During three and a half hours of oral argument, Justices Neil Gorsuch, Samuel Alito and Brett Kavanaugh all appeared to favor overturning Chevron with comments supporting the notion that Chevron violates that traditional separation of powers, impermissibly tilting the balance of power to the executive branch, and that application of the doctrine fosters instability by allowing changes “every four to eight years when a new administration comes in.” Comments from Justices Elena Kagan, Sonia Sotomayor and Ketanji Brown Jackson, on the other hand, appeared to be in favor a decision that will preserve Chevron, commenting, inter alia, that deference to the implementing agency most aligns with congressional intent. Chief Justice John Roberts and Justices Amy Coney Barrett and Clarence Thomas were more difficult to read, expressing reservation about overturning the doctrine, particularly whether it would “invit[e] a flood of litigation.”

Implications for Overturning or Modifying Chevron

In the event Chevron is overturned, one of the biggest unanswered questions is the fate of prior regulations and decisions that relied upon the doctrine. Petitioners in Loper and Relentless argued that, under principles of stare decisis, prior decisions likely would remain intact, since the ultimate holding in those cases was the agency’s action was lawful. Moreover, if the Court decides to overturn Chevron, it could fashion a prospective ruling that leaves any past decisions in place. Not all of the justices appeared mollified by petitioners’ response to these concerns.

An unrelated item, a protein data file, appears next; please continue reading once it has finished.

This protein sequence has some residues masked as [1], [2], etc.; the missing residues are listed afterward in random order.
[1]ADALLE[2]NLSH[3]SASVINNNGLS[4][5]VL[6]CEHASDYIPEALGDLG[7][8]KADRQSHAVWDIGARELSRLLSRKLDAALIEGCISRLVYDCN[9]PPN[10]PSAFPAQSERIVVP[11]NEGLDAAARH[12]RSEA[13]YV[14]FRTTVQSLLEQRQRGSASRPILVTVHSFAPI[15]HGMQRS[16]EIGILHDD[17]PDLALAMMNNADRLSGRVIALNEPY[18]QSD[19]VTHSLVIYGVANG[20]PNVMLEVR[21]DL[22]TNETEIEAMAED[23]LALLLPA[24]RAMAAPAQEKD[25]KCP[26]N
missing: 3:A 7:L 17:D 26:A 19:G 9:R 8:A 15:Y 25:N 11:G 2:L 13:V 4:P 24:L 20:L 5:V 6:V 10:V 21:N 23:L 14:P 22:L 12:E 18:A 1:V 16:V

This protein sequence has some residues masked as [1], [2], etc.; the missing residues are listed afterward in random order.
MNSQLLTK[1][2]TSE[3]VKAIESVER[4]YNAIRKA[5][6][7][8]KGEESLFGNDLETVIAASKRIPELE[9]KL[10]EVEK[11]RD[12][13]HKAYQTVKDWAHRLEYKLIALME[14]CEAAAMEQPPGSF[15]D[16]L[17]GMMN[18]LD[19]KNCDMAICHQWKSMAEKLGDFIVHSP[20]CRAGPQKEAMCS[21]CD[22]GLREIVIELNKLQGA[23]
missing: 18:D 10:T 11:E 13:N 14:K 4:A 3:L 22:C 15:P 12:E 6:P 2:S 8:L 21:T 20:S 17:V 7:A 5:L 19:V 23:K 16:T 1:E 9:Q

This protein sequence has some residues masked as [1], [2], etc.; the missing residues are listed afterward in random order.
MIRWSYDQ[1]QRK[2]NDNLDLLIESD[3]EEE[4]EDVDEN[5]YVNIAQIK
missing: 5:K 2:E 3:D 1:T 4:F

Obviously, it remains to be seen whether the Court will overturn, modify or affirm Chevron. However, most commentators agree that some change is in the cards, and any change is likely to usher in a period of uncertainty and challenge―especially for more complex and detailed regulatory programs, such as those implemented by the Centers for Medicare and Medicaid Services, Environmental Protection Agency, Food and Drug Administration, Department of Health and Human Services, Consumer Product Safety Commission, Federal Trade Commission, Board of Immigration Appeals and Internal Revenue Service, to name just a few.

Congressional Oversight of Rulemaking

While the Supreme Court is grappling with questions of Chevron deference and separation of powers, in Congress, a group of lawmakers is considering options to expand congressional oversight of rulemaking by the executive branch. On January 9, 2024, the Government Accountability Office issued a revised report, “Options for Enhancing Congressional Oversight of Rulemaking and Establishing an Office of Legal Counsel,” that evaluates options for enhanced oversight of agency action, including creating a new Congressional Office of Regulatory Review. That report warns that increased congressional oversight of agency rulemaking will likely carry burdens of increased costs, inefficiencies and duplication of efforts.

For More Information

If you have any questions about this Alert, please contact Sharon Caffrey, Lindsay Brown, any of the attorneys in our Trial Practice Group or the attorney in the firm with whom you are regularly in contact.

© 2009- Duane Morris LLP. Duane Morris is a registered service mark of Duane Morris LLP.

The opinions expressed on this blog are those of the author and are not to be construed as legal advice.

Proudly powered by WordPress